LA QUINTA, Calif. – Austin Cook hit a hybrid into the fairway bunker on the par-4 18th on a breezy Saturday afternoon at La Quinta Country Club, then chunked a wedge and raced a chip 20 feet past the hole.

Kip Henley, the longtime PGA Tour caddie who guided Cook to a breakthrough victory at Sea Island in November, stepped in to give the 26-year-old former Arkansas star a quick pep talk.

''Kip said, 'Let's finish this like we did on the first day at the Nicklaus Course.' We made a big par putt on 18 there and he said, 'Let's just do the same thing. Let's get this line right and if you get the line right it's going in.'''

It did, giving Cook an 8-under 64 and a one-stroke lead in the CareerBuilder Challenge going into the final round on the Stadium Course at PGA West. Fellow former Razorback Andrew Landry and Martin Piller were tied for second, and Jon Rahm and Scott Piercy were a another stroke back after a tricky day in wind that didn't get close to the predicted gusts of 40 mph.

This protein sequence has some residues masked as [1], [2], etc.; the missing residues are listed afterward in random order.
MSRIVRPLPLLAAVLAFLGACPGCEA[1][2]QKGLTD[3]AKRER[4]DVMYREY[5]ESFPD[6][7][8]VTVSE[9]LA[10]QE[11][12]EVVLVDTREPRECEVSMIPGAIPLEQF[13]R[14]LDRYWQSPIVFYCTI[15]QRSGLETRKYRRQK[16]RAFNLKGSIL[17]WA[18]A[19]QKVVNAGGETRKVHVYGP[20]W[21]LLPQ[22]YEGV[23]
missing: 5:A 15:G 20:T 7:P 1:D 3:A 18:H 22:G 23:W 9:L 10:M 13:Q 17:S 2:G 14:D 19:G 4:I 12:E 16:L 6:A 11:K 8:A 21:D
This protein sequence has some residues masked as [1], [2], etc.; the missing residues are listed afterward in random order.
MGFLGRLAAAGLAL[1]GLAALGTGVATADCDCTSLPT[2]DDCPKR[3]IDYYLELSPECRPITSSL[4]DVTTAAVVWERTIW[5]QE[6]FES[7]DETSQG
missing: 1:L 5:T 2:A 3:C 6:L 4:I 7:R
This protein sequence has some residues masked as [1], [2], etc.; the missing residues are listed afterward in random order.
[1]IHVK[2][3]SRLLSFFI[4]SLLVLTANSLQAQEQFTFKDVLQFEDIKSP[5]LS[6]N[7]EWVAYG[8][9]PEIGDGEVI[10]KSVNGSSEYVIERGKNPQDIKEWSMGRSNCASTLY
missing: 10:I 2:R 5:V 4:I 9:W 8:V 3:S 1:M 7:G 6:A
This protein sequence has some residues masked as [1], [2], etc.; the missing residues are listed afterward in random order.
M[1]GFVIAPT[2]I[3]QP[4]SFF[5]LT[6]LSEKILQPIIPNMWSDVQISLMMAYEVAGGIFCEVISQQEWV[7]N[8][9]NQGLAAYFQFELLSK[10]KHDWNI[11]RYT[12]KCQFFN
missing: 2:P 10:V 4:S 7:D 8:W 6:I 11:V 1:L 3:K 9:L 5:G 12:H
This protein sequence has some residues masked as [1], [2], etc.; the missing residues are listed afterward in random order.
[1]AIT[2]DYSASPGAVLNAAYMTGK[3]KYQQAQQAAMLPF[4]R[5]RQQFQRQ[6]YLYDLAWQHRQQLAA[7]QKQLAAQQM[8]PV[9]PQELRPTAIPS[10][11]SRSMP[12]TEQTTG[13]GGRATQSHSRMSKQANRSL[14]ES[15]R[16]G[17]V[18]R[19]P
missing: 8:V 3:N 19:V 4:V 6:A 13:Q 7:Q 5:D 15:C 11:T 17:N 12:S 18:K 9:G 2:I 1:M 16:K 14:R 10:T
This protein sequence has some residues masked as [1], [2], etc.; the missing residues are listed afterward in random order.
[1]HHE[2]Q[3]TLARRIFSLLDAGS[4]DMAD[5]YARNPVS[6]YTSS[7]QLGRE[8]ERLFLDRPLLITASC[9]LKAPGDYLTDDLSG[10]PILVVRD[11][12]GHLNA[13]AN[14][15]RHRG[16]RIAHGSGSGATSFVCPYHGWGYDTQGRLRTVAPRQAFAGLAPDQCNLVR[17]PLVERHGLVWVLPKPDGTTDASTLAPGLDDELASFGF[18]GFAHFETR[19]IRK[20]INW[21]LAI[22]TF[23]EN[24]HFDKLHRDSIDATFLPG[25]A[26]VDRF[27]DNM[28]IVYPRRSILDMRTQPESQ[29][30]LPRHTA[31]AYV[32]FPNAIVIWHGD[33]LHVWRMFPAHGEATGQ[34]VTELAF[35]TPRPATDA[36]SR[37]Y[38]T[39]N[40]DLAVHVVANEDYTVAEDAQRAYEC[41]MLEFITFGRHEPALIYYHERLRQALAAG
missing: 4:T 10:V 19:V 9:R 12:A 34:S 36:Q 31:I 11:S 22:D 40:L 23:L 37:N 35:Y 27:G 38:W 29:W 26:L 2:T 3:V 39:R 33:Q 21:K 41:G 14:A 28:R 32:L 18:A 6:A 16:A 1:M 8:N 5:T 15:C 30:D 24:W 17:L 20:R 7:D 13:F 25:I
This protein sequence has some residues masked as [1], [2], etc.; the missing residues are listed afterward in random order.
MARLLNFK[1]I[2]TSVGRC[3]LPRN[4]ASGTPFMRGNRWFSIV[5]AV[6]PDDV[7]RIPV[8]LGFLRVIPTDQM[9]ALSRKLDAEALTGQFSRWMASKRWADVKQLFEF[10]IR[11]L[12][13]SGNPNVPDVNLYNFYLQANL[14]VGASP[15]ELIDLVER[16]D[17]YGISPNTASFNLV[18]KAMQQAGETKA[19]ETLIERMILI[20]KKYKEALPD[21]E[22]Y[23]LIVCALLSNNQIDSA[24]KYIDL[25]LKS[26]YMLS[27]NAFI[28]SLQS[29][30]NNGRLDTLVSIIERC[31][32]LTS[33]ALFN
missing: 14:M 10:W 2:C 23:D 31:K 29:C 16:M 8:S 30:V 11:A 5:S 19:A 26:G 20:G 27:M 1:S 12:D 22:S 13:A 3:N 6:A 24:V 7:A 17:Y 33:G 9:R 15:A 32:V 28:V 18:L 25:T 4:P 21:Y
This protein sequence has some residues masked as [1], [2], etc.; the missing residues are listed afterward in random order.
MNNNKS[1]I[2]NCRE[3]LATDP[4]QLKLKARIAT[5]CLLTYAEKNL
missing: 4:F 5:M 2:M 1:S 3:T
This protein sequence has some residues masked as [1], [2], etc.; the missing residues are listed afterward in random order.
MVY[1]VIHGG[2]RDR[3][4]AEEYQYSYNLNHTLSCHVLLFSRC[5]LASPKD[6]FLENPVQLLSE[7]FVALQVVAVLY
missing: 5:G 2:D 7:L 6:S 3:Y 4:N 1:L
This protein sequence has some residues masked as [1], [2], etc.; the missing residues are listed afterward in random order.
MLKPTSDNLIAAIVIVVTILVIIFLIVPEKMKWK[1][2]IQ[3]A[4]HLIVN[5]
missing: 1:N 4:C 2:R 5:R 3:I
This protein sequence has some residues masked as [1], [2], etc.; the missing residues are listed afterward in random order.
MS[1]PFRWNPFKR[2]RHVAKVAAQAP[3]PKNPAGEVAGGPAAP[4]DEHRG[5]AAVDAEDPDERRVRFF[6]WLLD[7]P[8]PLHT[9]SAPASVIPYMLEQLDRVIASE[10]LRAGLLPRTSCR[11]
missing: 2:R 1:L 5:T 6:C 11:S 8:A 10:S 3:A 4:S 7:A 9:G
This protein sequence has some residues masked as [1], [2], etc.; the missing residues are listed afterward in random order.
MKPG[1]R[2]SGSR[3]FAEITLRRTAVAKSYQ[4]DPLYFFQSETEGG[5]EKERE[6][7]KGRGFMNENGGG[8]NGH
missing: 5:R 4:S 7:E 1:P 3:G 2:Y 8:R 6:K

Full-field scores from the Career Builder Challenge

CareerBuilder Challenge: Articles, photos and videos

''I know that I wouldn't have wanted to play the Stadium today,'' Cook said. ''I think we got a great draw with the courses that we got to play on the days that we got to play them.''

Cook played the final six holes on the front nine in 6 under with an eagle and four birdies.

''Starting on my fourth hole, I was able to make a birdie and kind of get the ball rolling and it never really stopped rolling,'' Cook said. ''Kip and I were doing really good at seeing the line on the greens.''

After a bogey on 10, he birdied 11, 12 and 15 and parred the final three to get to 19-under 197.

''I think that tonight the nerves, the butterflies, all that will kind of be a little less,'' Cook said. ''I've been in the situation before and I was able to finish the job on Sunday. I think it would be a little different if I didn't play like I did on Sunday at Sea Island.''

He's making his first start in the event.

''I came in from Hawaii on Monday, so I only had two days to prepare for three courses,'' Cook said.

Landry, the second-round leader, had a 70 at the Stadium. Piller, the husband of LPGA tour player Gerina Piller, shot a 67 at La Quinta. Winless on the PGA Tour, they will join Cook in the final threesome.

''Piller's a good guy and we have played a lot together and same with Cookie,'' said Landry, the only player without a bogey after 54 holes. ''Hope the Hogs are going to come out on top.''

Rahm had a 70 at the Stadium to reach 17 under. The third-ranked Rahm beat up the par 5s again, but had four bogeys – three on par 3s. He has played the 12 par 5s in 13 under with an eagle and 11 birdies.